Can magnesium prevent diabetes?

The results of a new study should prod clinicians to check magnesium levels in prediabetic patients and consider magnesium supplementation

Obesity and type 2 diabetes are fast becoming epidemics on a global scale.

One means to stem the tide of this health tsunami is to treat patients with prediabetes before they become diabetics. A study published in the journal Diabetes and Metabolism explored the impact that magnesium may have on reduction of plasma glucose levels in adults with prediabetes and magnesium deficiency.

The result? Just over 50% of the participants treated with magnesium showed improvement in blood sugar levels compared with only 7% of participants treated with a placebo.

Working off previous studies that have shown that serum magnesium levels in prediabetic individuals are significantly lower than in non-diabetics, researchers in Mexico recruited a total of 116 men and non-pregnant women (age 30-65) who were newly diagnosed with prediabetes and had clinically documented low magnesium. The participants were randomised to receive either 30mL of magnesium chloride (MgCl2) 5% oral solution (equivalent to 382mg of magnesium) or a placebo oral solution once daily for 4 months.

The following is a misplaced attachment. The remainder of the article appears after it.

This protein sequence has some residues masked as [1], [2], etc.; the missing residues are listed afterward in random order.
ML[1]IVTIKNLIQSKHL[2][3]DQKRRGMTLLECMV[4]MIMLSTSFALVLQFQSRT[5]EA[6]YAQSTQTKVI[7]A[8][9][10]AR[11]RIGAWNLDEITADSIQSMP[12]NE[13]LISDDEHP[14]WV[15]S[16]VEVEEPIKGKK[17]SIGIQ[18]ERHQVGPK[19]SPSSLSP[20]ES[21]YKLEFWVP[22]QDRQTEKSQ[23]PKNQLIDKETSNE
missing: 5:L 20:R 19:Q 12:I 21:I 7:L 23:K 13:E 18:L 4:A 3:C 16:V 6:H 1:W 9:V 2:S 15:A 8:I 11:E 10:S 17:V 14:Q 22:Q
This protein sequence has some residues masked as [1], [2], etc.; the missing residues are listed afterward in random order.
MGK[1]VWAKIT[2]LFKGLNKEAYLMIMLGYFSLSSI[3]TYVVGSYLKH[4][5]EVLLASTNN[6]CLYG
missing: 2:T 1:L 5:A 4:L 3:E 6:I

At baseline, there were no significant statistical differences between individuals in the two groups. After 4 months of supplementation, however, those who received MgCl2 significantly reduced their fasting and post-load plasma glucose levels compared with the controls.

Specifically, fasting glucose levels (86.9±7.9mg/dL and 98.3±4.6mg/dL, respectively, p=0.004) and post-load glucose levels (124.7±33.4mg/dL and 136. 23.9mg/dL, respectively, p=0.03) levels declined as serum magnesium (1.96±0.27mg/dL and 1.60±0.26mg/dL, respectively, p=0.005) levels significantly increased.

In all, 34 (29.4%) participants improved their glucose status: 50.8% in the intervention group and 7.0% in the placebo group (p<0.0005). It’s estimated that 79 million Americans are prediabetic; given the poor nutritional quality of the typical American diet, it’s likely that most Americans are also deficient in magnesium. The results of this study should prod clinicians to check magnesium levels in prediabetic patients and consider magnesium supplementation. Every prediabetic person kept from developing full-blown diabetes is a tick in the 'win column.'

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